A senior figure on Kirklees Council says even millions of pounds from the government probably won't fix the problem.
Some care homes in Kirklees are teetering on the brink of financial collapse as they struggle to cope with the ongoing coronavirus outbreak.
That’s the grim warning from one senior figure on Kirklees Council who said millions of pounds in Government funding was unlikely to fix the problem.
Councillor Mus Khan, who is the council’s Cabinet member for Health and Social Care, said Government guidance to care homes had been “led by capacity issues rather than science” and “rapidly changed from week to week.”
She said the situation in care homes was “dire”.
Cllr Khan (Lab, Dalton) tore into the Government’s handling of the Covid-19 pandemic and said the money was not enough to fix the problem.
Speaking at successive Cabinet meetings on May 21 and 26 she said the Government needed to restore faith in the residential care sector.
Sharply criticising both Prime Minister Boris Johnson and his predecessor Theresa May she said the failure of their administrations to tackle the adult social care sector was being borne out by the present health emergency.
She revealed the council had increased its capacity in the care sector by buying 100 residential care beds and that the authority had expanded its recruitment drive to reduce the use of costly agency workers.
Moreover the council had pumped an extra 10% into funding care homes.
But she warned that people who had tested positive for coronavirus were still being released back into the system – and discharged into care homes.
She accepted that not all care homes were able to shield or isolate people, or manage infections, in the same way.
In a blistering attack on the Government she said:
“The funding is welcomed.
“However it’s not enough to place a protective ring around the care homes and ensure that they have shielded.
“And the reason for this is that the care sector was under pressure even before the pandemic and rising costs due to staff isolation or sickness has meant an increase in the use of agency staff.
“Care homes are under increasing pressure due to the rising costs of PPE. Care homes are reporting that some companies have hiked prices [by] up to 1,000%.
“A number of care homes are now holding significant vacancies due to families’ growing fears of Covid-19 infection.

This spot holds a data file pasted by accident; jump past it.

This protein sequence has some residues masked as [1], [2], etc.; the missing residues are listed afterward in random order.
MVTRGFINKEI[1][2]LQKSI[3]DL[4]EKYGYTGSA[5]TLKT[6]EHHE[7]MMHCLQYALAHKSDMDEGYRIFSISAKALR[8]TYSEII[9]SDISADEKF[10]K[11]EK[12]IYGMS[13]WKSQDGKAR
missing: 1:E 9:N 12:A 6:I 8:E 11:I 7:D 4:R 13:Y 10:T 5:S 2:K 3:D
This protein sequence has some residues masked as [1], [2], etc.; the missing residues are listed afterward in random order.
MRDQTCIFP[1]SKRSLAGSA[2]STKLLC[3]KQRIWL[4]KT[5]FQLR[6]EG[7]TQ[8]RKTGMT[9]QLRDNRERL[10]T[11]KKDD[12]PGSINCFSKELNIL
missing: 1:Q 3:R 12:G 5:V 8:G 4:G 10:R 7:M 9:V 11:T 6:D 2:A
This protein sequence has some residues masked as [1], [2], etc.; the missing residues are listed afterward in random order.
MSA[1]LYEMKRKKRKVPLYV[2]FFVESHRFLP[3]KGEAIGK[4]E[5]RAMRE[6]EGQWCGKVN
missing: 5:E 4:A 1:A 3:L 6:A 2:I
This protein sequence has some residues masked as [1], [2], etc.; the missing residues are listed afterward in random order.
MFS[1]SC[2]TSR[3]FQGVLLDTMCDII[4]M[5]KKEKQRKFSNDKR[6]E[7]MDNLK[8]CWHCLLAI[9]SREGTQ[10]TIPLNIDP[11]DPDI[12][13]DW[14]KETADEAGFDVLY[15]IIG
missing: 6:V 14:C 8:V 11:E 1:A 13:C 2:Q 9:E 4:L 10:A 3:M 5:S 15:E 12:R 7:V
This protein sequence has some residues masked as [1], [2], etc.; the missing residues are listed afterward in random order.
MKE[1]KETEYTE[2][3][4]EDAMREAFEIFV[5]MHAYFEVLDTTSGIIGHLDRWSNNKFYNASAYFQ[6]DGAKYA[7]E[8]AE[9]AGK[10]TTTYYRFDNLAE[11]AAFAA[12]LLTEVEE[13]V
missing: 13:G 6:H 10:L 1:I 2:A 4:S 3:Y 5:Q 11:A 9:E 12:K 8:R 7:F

“Some families have removed their loved ones from care homes to shield them at home and this troubling financial reality for some providers is that they may now face a shortfall in people using their services due to increased deaths and not being able to admit new admissions.
“As ever the Government response has been too little, too late.
“Had the Government from the onset of this crisis given care homes consistent guidance led by science rather than capacity issues in terms of managing infections of Covid-19, adequate supply of PPE and testing of all residents and staff regardless of whether they’d displayed symptoms or not, some families would not now be mourning the tragic loss of their loved ones.
“And people would not be in fear of placing their loved ones in care homes.
“Three weeks ago it was announced in the House of Commons that testing would be available for all in care homes but care homes are telling us that they still can’t get tested and of course we are helping wherever we can and much as we can.
“As a result of this failure on behalf of Government some of our care homes are very close to financial collapse.
“The Government needs to restore faith in the residential care sector by providing adequate funding to shield them but also halt the discharge of patients with positive Covid-19 into care homes to restore public confidence in the sector and save lives.”
The council will receive £4.5m of the £600m pot available through the Government’s Adult Social Care Infection Control Fund.
Three-quarters will go to 129 care homes in the borough that have registered beds with the Care Quality Commission as per Government guidelines.
The remainder will be used for infection control measures.